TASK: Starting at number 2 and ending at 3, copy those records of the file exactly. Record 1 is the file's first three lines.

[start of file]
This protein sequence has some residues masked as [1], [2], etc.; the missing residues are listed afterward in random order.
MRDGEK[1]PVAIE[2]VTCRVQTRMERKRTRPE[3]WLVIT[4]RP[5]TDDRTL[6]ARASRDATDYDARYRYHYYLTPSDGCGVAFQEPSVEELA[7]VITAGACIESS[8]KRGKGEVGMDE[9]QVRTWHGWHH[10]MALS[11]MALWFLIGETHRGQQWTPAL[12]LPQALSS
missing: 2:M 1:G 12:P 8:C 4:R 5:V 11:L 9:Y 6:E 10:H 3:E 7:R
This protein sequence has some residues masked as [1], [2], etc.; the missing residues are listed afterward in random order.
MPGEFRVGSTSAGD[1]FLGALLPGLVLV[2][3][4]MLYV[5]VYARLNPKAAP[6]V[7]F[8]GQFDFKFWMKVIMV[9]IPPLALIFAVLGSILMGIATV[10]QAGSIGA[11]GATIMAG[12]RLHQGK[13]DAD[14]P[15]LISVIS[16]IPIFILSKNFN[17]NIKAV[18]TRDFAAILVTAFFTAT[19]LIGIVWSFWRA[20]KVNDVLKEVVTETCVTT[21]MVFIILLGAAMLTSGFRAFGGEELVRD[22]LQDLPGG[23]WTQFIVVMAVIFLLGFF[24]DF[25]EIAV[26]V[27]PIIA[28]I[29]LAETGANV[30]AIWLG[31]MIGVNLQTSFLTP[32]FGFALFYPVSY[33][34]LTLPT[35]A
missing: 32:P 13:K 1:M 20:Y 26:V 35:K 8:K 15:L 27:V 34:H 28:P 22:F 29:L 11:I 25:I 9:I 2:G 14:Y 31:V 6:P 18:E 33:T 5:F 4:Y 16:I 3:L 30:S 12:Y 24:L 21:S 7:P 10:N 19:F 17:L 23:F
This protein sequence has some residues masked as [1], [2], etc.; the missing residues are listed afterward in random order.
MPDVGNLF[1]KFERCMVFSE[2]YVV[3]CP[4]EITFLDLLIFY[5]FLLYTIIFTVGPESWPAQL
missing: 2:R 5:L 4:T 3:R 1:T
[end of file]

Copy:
This protein sequence has some residues masked as [1], [2], etc.; the missing residues are listed afterward in random order.
MPGEFRVGSTSAGD[1]FLGALLPGLVLV[2][3][4]MLYV[5]VYARLNPKAAP[6]V[7]F[8]GQFDFKFWMKVIMV[9]IPPLALIFAVLGSILMGIATV[10]QAGSIGA[11]GATIMAG[12]RLHQGK[13]DAD[14]P[15]LISVIS[16]IPIFILSKNFN[17]NIKAV[18]TRDFAAILVTAFFTAT[19]LIGIVWSFWRA[20]KVNDVLKEVVTETCVTT[21]MVFIILLGAAMLTSGFRAFGGEELVRD[22]LQDLPGG[23]WTQFIVVMAVIFLLGFF[24]DF[25]EIAV[26]V[27]PIIA[28]I[29]LAETGANV[30]AIWLG[31]MIGVNLQTSFLTP[32]FGFALFYPVSY[33][34]LTLPT[35]A
missing: 32:P 13:K 1:M 20:Y 26:V 35:K 8:K 15:L 27:V 34:H 28:P 22:F 29:L 11:I 25:I 9:I 2:G 14:Y 31:V 6:P 18:E 33:T 5:F 4:Y 16:I 3:L 30:S 12:Y 24:L 21:S 7:P 10:N 19:F 17:L 23:F
This protein sequence has some residues masked as [1], [2], etc.; the missing residues are listed afterward in random order.
MPDVGNLF[1]KFERCMVFSE[2]YVV[3]CP[4]EITFLDLLIFY[5]FLLYTIIFTVGPESWPAQL
missing: 2:R 5:L 4:T 3:R 1:T